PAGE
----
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Please use this identifier to cite or link to this item: http://hdl.handle.net/20.500.12128/6299
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dc.contributor.authorNatkańska, Anna-
dc.date.accessioned2018-09-21T12:49:00Z-
dc.date.available2018-09-21T12:49:00Z-
dc.date.issued2017-
dc.identifier.citationRomanica Silesiana, Nr 12 (2017), s. 121-128pl_PL
dc.identifier.issn1898-2433-
dc.identifier.issn2353-9887-
dc.identifier.urihttp://hdl.handle.net/20.500.12128/6299-
dc.description.abstractThe father figure in twentieth-century novels usually appears only as a part of the family. It is rare for a father to become the main protagonist of the book; he is frequently presented as an “addition” to the mother. Rightly or not, the father figure is, however, a symbol of authority and power in the family, hence writers have a tendency to present the parent-child relationships as difficult, bitter, and very, very complex. The situation is not much different in modern Italian literature, in which relationships with fathers during childhood are often a starting point for adult problems. In this article, I try to analyze this phenomenon on the basis of two novels written after 1950: Caro Michele by Natalia Ginzburg and Volevo i pantaloni by Lara Cardella.pl_PL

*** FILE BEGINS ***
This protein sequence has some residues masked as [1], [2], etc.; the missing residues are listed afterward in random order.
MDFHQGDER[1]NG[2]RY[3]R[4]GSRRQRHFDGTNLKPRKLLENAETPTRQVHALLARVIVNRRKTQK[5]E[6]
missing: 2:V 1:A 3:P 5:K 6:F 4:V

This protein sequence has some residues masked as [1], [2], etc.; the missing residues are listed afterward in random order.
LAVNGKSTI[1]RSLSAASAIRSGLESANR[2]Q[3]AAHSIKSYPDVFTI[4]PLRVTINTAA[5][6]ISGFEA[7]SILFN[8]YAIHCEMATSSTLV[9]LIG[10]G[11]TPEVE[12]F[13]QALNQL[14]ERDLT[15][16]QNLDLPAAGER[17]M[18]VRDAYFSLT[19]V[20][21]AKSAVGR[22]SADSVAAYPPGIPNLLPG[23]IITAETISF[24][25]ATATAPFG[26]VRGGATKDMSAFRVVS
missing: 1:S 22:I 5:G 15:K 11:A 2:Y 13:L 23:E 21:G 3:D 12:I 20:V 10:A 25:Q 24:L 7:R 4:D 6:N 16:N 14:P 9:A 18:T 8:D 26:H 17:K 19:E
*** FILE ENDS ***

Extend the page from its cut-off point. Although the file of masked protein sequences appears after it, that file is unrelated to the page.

dc.language.isoitpl_PL
dc.rightsUznanie autorstwa-Użycie niekomercyjne-Bez utworów zależnych 3.0 Polska*
dc.rights.urihttp://creativecommons.org/licenses/by-nc-nd/3.0/pl/*
dc.subjectauthoritypl_PL
dc.subjectfamilypl_PL
dc.subjectparent-child relationshipspl_PL
dc.subjectItalian literaturepl_PL
dc.titlePadri incapaci nella letteratura italiana femminile (Cardella, Ginzburg)pl_PL
dc.typeinfo:eu-repo/semantics/articlepl_PL
Appears in Collections:Artykuły (W.Hum.)

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